You can’t write without reading. Says, well, pretty much everyone.

It’s something that I’ve fallen off the wagon with over the past few years. As I’ve been developing a career in lifestyle, travel, and health writing, my consumption of non-fiction content has increased dramatically. However, I never intended to turn my back on fiction, writing or reading, and this year, I’m refocusing my efforts on this part of my writing life.

With a lot of time to think about what I’m reading over the past month (hello, lockdown) and a lot more time to dedicate to it, I decided to select books more intentionally. If I’m not reading as much as I used to, then the books I’m reading should offer greater impact, right?

This is a reading list of some of the biggest literature winners of the last decade, from Nobel Laureates to recipients of the Man Booker Prize. While I have a soft spot for old literature, the importance of reading contemporary work can’t be overstated (especially if you are, after all, an aspiring contemporary writer yourself). These writers have creatively approached old subjects, defined and redefined their genres, and broken boundaries: I dare you not to be inspired by their works.

Contemporary Fiction for Every Writer’s Reading List, 12 books to read now, reading list ideas,
Image by Rebecca Cairns

The Collected Short Stories of Lydia Davis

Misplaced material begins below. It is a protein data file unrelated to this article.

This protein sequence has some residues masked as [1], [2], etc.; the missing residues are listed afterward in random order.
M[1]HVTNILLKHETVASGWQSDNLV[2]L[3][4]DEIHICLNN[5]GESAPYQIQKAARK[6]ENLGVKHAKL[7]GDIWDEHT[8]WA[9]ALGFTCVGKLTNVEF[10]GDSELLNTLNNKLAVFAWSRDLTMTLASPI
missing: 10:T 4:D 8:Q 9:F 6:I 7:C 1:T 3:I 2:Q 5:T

The 2013 Winner of the International Booker Prizer, Lydia Davis is an American short story writer renowned for her ultra-short stories with a poetic prose format. Her style is uniquely clipped, often in a first-person stream-of-consciousness format that immerses you in a vivid recounting of the every-day.

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The Vegetarian, by Han Keng (translated by Deborah Smith)

Winner of The Man Booker International Prize in 2016, I’ve been told repeatedly by friends to read this book by South Korean author Han Keng. It’s described by Ian McEwan as, “A novel of sexuality and madness that deserves its great success,” and the first line had me hooked. It’s a short one (I finished this one in around five hours), but impossible to stop thinking about.

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Girl, Woman, Other, by Bernardine Evaristo

A self-described experimental novel which Obama called one of his favourite books of 2019, this book won The Booker Prize in 2019. It follows 12 different characters, predominantly black British women, as it explores an often-overlooked side of British history.

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Milkman, by Anna Burns

You’ve probably seen this one around bookstores: it’s received a lot of attention in the past year. It won the Man Booker Prize in 2018, the Orwell Prize for Political Fiction in 2019, was shortlisted for The Women’s Prize for Fiction 2018 and Fiction Book of the Year at the British Book Awards, and was Book of the Year for the Guardian, Irish Times, and Financial Times, to name a few.

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Flights, by Olga Tokarczuk (translated by Jennifer Croft)

Winner of the Man Booker International Prize in 2018, Flights was the first novel by a Polish author to win the award, and she was awarded the Nobel Prize for literature the same year (although officially awarded in 2019). It’s a story about travel, telling the overlapping narratives of those who have moved, migrated and traversed the globe over the centuries.